Goldie contemplates her near-death adventure with a group of very tough otters. (Photo courtesy Kindred Spirit Veterinary Hospital)

Goldie contemplates her near-death adventure with a group of very tough otters. (Photo courtesy Kindred Spirit Veterinary Hospital)

Goldie’s Dallas Road adventure with otters a cautionary tale for dog owners

Off-leash dogs and wildlife can make for a poor mix, veterinary staffer says

A Victoria veterinary hospital is warning owners of water-loving dogs to keep their pets on a short leash if otters are nearby, after a peaceful walk along the shoreline on Tuesday quickly turned into a harrowing adventure for Goldie, a golden retriever mix.

Dr. Claudia Campbell’s dog was being walked along the Dallas Road shoreline and decided it was a great day for a swim. Having spotted an otter swimming close by, Goldie she set out to investigate. The otter was having none of it, and as the dog swam closer she was set upon not only by the first otter, but two others.

By the time the dog walker made his way into the waist deep water to rescue Goldie, the otters had latched on and were dragging the hapless 60-pound canine under the water.

“This sort of thing is far more common than people realize,” explained Brian Emery, office manager at Kindred Spirits Veterinary Hospital, where the dog was taken for treatment.

”We live in an area where there is a lot of wildlife and, when cornered or threatened, that wildlife will turn on whatever they perceive as a threat and stand their ground. The good news is that Goldie is fine, and I suspect the otters are fine, as is the dog-walker … he was cold and wet, but fine.”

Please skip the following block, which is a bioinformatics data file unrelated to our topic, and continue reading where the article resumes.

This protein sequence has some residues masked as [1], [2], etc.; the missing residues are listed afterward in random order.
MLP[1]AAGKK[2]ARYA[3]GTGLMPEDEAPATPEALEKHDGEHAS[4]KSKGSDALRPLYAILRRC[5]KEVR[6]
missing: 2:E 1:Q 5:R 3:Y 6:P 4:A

Emery reported that, while Goldie had definitely suffered some superficial bites, it was likely her thick coat of fur that saved her from serious injury.

The otters, it seems, were in their element and took advantage. “They latched onto her on her back end, well away from the “bitey part” of her body. They really are very smart,” Emery said, chuckling.

The encounter serves as a cautionary tale for dog owners who have their pets off-leash in areas where wildlife may be present.

“Dogs are coming into contact with, not only otters, but creatures like raccoons, who are very self-respecting animals who will tend to try to move away, but if cornered will defend their territory,” Emery noted.

The Capital Regional District website says river otters, a relative of the weasel family, are relatively common along the Victoria waterfront and while they appear playful, they may attack if threatened.

Deer can also present a risk to off-leash dogs, Emery said, particularly in spring when fawns are present, as adult deer will defend their offspring if they see a dog as a threat.

His advice for dog owners is to take a few moments to scan an area for wildlife before allowing their pets to roam off leash. And if wildlife appears, it’s always a good idea to leash your canine friend and wait for the potential threat to pass.

– with files from the Canadian Press

editor@vicnews.com

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